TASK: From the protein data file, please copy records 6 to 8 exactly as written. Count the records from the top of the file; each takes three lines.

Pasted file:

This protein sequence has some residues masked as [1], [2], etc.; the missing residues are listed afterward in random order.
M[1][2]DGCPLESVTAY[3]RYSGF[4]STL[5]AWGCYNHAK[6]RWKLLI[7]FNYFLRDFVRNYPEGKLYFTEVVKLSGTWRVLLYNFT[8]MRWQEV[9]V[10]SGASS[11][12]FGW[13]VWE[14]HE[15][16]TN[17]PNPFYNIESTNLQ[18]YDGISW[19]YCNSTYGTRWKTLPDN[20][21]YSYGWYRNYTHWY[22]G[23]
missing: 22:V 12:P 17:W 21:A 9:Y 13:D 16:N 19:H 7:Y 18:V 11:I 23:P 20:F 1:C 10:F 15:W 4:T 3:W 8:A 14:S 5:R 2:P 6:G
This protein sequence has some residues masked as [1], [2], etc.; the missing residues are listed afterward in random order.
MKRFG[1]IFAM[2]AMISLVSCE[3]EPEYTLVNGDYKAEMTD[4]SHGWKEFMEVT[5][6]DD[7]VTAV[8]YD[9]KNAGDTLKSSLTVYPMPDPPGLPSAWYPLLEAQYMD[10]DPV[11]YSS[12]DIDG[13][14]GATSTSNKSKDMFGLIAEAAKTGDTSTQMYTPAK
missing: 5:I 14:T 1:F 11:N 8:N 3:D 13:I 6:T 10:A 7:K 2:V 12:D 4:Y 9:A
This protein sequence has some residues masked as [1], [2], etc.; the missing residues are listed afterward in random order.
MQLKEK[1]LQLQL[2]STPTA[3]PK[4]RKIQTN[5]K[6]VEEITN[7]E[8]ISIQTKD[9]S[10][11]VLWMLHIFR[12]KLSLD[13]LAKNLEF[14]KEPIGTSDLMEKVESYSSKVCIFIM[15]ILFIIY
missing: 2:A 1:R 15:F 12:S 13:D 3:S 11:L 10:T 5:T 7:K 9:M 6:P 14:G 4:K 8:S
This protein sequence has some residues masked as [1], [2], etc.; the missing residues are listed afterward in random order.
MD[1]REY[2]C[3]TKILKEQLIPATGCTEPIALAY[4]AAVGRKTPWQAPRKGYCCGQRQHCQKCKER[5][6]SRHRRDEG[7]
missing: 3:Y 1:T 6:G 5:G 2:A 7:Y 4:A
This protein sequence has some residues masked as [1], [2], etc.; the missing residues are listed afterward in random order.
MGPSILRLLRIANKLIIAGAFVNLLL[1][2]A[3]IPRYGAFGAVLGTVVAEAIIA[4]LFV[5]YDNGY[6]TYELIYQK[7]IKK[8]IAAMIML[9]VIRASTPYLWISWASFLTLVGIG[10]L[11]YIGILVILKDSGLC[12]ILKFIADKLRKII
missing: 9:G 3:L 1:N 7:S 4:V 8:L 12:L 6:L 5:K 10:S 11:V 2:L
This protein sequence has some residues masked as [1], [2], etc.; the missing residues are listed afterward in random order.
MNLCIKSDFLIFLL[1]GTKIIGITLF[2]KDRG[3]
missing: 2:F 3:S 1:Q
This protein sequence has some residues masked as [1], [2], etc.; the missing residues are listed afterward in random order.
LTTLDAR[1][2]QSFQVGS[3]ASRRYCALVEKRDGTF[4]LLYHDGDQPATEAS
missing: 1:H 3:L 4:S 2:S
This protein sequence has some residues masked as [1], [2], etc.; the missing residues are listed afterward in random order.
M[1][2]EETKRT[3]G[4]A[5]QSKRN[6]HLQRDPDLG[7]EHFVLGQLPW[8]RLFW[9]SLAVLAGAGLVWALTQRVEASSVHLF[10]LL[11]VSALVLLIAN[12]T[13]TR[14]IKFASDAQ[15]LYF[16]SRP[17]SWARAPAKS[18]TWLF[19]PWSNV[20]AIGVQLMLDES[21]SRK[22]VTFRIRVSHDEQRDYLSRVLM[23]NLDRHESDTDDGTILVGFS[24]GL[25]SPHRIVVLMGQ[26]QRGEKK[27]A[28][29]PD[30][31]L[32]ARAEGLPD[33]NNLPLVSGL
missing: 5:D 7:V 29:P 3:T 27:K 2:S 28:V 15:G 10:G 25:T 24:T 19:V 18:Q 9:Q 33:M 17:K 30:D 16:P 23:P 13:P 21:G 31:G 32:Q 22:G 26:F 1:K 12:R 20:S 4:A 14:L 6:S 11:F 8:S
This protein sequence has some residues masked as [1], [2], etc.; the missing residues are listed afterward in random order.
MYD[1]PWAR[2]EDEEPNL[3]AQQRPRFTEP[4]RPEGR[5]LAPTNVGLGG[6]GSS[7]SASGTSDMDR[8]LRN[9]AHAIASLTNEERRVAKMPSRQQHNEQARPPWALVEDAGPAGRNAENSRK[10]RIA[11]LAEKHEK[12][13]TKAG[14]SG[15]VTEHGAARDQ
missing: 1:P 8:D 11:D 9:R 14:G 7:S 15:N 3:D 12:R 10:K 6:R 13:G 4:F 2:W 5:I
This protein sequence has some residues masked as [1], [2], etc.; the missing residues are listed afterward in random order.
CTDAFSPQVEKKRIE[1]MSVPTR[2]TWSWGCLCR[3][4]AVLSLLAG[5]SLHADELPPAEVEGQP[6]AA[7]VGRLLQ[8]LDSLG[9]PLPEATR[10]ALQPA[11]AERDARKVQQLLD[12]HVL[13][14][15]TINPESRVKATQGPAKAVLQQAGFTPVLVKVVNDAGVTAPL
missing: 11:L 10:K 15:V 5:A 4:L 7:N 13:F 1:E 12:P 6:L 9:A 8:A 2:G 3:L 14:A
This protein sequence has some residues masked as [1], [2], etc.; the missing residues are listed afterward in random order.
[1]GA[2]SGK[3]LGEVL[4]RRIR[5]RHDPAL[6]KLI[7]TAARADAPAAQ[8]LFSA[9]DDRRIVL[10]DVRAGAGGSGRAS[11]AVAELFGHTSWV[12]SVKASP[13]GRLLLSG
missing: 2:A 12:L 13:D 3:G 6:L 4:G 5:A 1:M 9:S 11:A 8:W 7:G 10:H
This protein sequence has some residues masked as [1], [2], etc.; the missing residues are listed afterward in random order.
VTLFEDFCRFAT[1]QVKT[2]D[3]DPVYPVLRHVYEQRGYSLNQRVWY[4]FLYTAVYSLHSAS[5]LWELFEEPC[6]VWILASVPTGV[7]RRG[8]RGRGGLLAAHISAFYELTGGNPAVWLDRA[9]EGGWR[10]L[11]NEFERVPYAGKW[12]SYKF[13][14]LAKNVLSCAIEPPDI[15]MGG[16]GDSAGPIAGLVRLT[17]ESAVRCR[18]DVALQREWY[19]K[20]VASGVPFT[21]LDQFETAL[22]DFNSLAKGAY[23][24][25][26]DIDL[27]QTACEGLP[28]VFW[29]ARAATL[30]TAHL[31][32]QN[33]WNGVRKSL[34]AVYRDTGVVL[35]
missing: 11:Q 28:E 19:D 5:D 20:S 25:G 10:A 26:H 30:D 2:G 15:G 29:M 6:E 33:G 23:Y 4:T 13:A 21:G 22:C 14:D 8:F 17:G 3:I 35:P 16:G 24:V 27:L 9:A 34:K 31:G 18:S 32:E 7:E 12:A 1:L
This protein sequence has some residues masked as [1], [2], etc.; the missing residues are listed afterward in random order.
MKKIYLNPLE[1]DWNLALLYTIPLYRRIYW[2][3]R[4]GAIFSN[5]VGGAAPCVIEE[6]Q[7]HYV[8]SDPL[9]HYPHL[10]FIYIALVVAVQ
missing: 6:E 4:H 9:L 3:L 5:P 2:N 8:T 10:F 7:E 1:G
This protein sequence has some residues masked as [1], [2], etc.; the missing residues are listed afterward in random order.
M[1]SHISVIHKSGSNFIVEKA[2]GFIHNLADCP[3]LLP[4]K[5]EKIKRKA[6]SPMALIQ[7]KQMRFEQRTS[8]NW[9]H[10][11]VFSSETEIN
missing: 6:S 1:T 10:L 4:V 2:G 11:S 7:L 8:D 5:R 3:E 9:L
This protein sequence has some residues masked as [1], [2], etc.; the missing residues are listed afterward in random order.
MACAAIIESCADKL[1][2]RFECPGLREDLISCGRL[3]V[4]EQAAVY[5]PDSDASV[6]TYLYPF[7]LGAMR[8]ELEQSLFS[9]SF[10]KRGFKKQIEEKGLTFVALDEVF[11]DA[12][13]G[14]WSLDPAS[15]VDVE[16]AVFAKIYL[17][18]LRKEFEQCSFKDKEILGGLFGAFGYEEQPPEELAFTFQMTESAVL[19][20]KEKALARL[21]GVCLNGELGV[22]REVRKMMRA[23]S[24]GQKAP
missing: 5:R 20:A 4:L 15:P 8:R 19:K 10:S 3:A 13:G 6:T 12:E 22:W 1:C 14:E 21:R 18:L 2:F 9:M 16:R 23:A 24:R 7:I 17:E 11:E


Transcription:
This protein sequence has some residues masked as [1], [2], etc.; the missing residues are listed afterward in random order.
MNLCIKSDFLIFLL[1]GTKIIGITLF[2]KDRG[3]
missing: 2:F 3:S 1:Q
This protein sequence has some residues masked as [1], [2], etc.; the missing residues are listed afterward in random order.
LTTLDAR[1][2]QSFQVGS[3]ASRRYCALVEKRDGTF[4]LLYHDGDQPATEAS
missing: 1:H 3:L 4:S 2:S
This protein sequence has some residues masked as [1], [2], etc.; the missing residues are listed afterward in random order.
M[1][2]EETKRT[3]G[4]A[5]QSKRN[6]HLQRDPDLG[7]EHFVLGQLPW[8]RLFW[9]SLAVLAGAGLVWALTQRVEASSVHLF[10]LL[11]VSALVLLIAN[12]T[13]TR[14]IKFASDAQ[15]LYF[16]SRP[17]SWARAPAKS[18]TWLF[19]PWSNV[20]AIGVQLMLDES[21]SRK[22]VTFRIRVSHDEQRDYLSRVLM[23]NLDRHESDTDDGTILVGFS[24]GL[25]SPHRIVVLMGQ[26]QRGEKK[27]A[28][29]PD[30][31]L[32]ARAEGLPD[33]NNLPLVSGL
missing: 5:D 7:V 29:P 3:T 27:K 2:S 28:V 15:G 10:G 25:T 24:T 19:V 18:Q 9:Q 33:M 17:K 30:D 16:P 23:P 13:P 21:G 31:G 32:Q 22:G 26:F 1:K 12:R 20:S 4:A 14:L 6:S 11:F 8:S